Related support groups: Cough, Pneumonia, Dyspnea, Bronchiectasis, Respiratory Tract Disease, Pneumonia with Cystic Fibrosis

4 in 10 Americans Still Breathe Dirty Air

Posted 19 Apr 2017 by Drugs.com

WEDNESDAY, April 19, 2017 – Air quality in the United States is improving overall, but not enough for the nearly 40 percent of Americans who live in counties with unhealthy levels of air pollution. That's the conclusion of the American Lung Association's annual report, which shows that 125 million Americans were exposed to high levels of either ozone or particle pollution in 2013-15. This puts them at risk for premature death and other serious health threats such as lung cancer, asthma attacks, cardiovascular damage, and developmental and reproductive problems, the report said. "This year's 'State of the Air' report is a testament to the success of the Clean Air Act, which has reduced air pollution in much of the nation," Harold Wimmer, president and CEO of the American Lung Association, said in a news release from the organization. "As a result, Americans' lung health is far better ... Read more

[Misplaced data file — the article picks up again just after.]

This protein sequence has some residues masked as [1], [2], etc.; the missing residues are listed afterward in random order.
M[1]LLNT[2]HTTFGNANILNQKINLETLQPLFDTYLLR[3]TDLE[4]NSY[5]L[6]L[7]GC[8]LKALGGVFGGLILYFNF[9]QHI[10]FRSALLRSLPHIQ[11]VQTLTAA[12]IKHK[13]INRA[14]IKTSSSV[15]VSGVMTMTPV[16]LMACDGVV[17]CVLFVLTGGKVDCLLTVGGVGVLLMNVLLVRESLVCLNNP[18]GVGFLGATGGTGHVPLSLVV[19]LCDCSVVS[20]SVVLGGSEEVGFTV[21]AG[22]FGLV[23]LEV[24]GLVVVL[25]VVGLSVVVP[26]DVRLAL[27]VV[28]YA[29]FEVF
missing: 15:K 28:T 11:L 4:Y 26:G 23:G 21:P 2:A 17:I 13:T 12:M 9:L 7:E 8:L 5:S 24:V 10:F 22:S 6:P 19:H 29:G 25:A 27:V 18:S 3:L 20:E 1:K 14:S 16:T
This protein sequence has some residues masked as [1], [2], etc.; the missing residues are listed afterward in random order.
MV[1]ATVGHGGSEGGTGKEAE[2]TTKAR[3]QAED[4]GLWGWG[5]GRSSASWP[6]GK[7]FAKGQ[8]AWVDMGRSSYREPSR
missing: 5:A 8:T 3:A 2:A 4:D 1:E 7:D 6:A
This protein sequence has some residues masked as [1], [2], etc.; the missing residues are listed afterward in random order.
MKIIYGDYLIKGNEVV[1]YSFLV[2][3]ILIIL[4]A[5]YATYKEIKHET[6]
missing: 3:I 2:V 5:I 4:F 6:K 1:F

Related support groups: Cough, Asthma, Chronic Obstructive Pulmonary Disease, Bronchitis, Asthma - Maintenance, Dyspnea, Asthma - Acute, Poisoning, Chronic Obstructive Pulmonary Disease, Acute, Bronchiectasis, Respiratory Tract Disease, Allergic Asthma, Toxic Reactions Incl Drug and Substance Abuse, Pulmonary Impairment, Reversible Airways Disease

Health Tip: Asthma and Air Pollution

Posted 6 Apr 2017 by Drugs.com